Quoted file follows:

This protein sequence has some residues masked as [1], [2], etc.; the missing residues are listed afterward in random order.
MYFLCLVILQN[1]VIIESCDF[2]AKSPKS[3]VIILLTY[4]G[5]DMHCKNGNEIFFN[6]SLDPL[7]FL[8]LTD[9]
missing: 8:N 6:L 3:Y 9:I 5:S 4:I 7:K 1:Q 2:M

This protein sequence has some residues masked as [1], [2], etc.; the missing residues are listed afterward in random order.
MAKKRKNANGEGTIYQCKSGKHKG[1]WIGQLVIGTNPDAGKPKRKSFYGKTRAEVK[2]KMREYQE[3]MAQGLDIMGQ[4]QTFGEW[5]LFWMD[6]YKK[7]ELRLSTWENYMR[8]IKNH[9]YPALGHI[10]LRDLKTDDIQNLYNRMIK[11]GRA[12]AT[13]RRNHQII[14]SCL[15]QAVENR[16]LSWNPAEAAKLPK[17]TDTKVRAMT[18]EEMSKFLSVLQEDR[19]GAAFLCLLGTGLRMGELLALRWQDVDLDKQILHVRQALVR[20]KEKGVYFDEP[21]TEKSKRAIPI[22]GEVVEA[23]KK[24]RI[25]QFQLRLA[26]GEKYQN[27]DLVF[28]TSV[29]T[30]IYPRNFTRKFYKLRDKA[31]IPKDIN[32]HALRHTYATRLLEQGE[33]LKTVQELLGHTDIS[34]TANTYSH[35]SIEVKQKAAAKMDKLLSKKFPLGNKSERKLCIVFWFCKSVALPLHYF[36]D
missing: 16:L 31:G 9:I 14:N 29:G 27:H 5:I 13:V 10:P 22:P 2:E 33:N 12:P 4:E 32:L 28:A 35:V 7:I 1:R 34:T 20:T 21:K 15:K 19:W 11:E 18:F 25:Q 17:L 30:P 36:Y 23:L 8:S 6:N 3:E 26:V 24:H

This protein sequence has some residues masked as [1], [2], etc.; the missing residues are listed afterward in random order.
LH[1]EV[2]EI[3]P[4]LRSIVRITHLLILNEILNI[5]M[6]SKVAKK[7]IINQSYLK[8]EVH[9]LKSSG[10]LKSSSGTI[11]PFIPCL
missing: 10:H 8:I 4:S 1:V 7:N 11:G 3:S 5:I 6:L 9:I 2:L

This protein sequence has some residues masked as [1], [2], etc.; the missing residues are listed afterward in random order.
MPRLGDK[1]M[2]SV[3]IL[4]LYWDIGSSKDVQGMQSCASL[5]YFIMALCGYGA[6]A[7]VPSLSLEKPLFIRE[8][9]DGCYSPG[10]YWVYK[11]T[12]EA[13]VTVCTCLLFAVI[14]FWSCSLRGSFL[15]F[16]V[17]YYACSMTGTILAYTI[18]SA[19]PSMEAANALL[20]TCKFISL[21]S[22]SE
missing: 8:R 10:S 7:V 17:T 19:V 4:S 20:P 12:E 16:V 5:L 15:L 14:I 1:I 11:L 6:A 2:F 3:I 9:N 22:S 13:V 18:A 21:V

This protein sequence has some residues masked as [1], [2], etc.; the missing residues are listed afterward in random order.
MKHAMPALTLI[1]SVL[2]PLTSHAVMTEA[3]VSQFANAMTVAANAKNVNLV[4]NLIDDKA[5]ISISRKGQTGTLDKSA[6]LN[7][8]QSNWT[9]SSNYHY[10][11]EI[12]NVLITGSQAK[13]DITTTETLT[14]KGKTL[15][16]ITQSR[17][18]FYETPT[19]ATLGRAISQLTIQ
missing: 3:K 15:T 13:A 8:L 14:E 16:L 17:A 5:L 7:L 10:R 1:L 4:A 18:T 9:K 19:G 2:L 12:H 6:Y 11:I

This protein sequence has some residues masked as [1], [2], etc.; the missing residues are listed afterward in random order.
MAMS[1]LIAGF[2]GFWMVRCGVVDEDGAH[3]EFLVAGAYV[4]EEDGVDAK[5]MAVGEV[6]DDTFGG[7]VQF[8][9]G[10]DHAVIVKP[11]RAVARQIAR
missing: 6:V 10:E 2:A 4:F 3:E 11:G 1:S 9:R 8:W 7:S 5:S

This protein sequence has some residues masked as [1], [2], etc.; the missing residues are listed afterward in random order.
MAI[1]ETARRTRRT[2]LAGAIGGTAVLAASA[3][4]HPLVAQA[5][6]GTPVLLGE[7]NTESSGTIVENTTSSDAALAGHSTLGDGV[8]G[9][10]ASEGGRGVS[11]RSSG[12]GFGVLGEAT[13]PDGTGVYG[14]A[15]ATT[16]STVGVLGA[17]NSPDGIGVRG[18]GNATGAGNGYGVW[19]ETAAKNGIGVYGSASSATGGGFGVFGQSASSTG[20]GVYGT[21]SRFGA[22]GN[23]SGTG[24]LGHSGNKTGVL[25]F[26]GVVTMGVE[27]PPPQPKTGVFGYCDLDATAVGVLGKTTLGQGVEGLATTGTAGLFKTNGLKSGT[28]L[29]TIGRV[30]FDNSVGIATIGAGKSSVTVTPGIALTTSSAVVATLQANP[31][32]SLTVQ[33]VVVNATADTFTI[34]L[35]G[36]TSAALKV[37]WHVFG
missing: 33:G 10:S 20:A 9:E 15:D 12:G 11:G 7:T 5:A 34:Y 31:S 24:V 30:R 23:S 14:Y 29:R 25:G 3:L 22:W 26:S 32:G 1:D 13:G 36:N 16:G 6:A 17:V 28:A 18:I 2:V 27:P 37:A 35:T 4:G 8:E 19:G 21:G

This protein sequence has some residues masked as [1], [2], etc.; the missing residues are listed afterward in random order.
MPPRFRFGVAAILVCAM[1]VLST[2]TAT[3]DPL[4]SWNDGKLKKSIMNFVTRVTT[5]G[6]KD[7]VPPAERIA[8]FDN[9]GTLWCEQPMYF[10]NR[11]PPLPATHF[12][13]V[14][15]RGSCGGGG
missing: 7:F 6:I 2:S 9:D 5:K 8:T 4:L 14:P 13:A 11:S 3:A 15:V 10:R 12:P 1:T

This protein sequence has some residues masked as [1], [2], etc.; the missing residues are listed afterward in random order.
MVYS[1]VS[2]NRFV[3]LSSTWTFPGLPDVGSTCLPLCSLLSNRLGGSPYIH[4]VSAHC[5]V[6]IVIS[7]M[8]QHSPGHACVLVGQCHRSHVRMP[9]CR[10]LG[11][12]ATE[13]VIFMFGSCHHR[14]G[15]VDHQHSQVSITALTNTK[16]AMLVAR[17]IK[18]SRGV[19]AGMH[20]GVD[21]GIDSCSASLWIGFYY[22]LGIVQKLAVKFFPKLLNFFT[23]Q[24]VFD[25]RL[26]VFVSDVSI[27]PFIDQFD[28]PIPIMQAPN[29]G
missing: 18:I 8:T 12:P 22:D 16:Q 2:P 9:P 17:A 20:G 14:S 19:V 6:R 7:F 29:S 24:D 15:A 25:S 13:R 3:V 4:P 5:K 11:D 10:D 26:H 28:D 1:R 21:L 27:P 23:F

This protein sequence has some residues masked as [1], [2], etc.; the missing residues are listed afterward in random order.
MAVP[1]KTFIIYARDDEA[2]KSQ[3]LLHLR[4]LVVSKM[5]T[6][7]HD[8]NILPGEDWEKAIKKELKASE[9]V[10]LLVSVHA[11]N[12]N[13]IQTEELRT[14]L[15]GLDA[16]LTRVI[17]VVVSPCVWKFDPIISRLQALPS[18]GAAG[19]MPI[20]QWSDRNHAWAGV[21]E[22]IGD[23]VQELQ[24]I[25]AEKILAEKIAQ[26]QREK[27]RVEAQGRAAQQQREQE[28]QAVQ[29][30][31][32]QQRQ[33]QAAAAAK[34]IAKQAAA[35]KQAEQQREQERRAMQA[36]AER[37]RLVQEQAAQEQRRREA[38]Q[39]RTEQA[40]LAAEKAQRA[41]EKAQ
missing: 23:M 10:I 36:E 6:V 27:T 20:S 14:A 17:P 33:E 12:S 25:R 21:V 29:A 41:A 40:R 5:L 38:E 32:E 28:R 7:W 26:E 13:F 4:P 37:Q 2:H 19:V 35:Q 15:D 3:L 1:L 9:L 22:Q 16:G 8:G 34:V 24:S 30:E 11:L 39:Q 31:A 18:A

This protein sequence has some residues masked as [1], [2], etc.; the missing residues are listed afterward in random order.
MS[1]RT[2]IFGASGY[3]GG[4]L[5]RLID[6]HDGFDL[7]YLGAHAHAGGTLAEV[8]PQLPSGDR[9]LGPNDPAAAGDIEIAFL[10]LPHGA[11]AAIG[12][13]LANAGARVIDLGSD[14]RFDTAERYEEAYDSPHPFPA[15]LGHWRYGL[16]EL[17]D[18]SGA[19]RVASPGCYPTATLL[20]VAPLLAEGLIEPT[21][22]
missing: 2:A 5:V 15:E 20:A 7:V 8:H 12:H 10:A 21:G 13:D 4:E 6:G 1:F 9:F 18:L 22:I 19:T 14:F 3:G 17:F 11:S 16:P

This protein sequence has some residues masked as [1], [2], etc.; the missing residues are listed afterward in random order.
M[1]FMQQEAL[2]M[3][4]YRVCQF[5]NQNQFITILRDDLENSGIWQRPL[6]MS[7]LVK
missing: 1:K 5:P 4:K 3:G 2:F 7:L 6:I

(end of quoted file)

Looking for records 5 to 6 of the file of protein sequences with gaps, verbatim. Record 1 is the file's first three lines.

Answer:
This protein sequence has some residues masked as [1], [2], etc.; the missing residues are listed afterward in random order.
MKHAMPALTLI[1]SVL[2]PLTSHAVMTEA[3]VSQFANAMTVAANAKNVNLV[4]NLIDDKA[5]ISISRKGQTGTLDKSA[6]LN[7][8]QSNWT[9]SSNYHY[10][11]EI[12]NVLITGSQAK[13]DITTTETLT[14]KGKTL[15][16]ITQSR[17][18]FYETPT[19]ATLGRAISQLTIQ
missing: 3:K 15:T 13:A 8:L 14:E 16:L 17:A 5:L 7:L 10:R 1:L 4:A 18:T 9:K 19:G 2:L 12:H 6:Y 11:I

This protein sequence has some residues masked as [1], [2], etc.; the missing residues are listed afterward in random order.
MAMS[1]LIAGF[2]GFWMVRCGVVDEDGAH[3]EFLVAGAYV[4]EEDGVDAK[5]MAVGEV[6]DDTFGG[7]VQF[8][9]G[10]DHAVIVKP[11]RAVARQIAR
missing: 6:V 10:E 2:A 4:F 3:E 11:G 1:S 9:R 8:W 7:S 5:S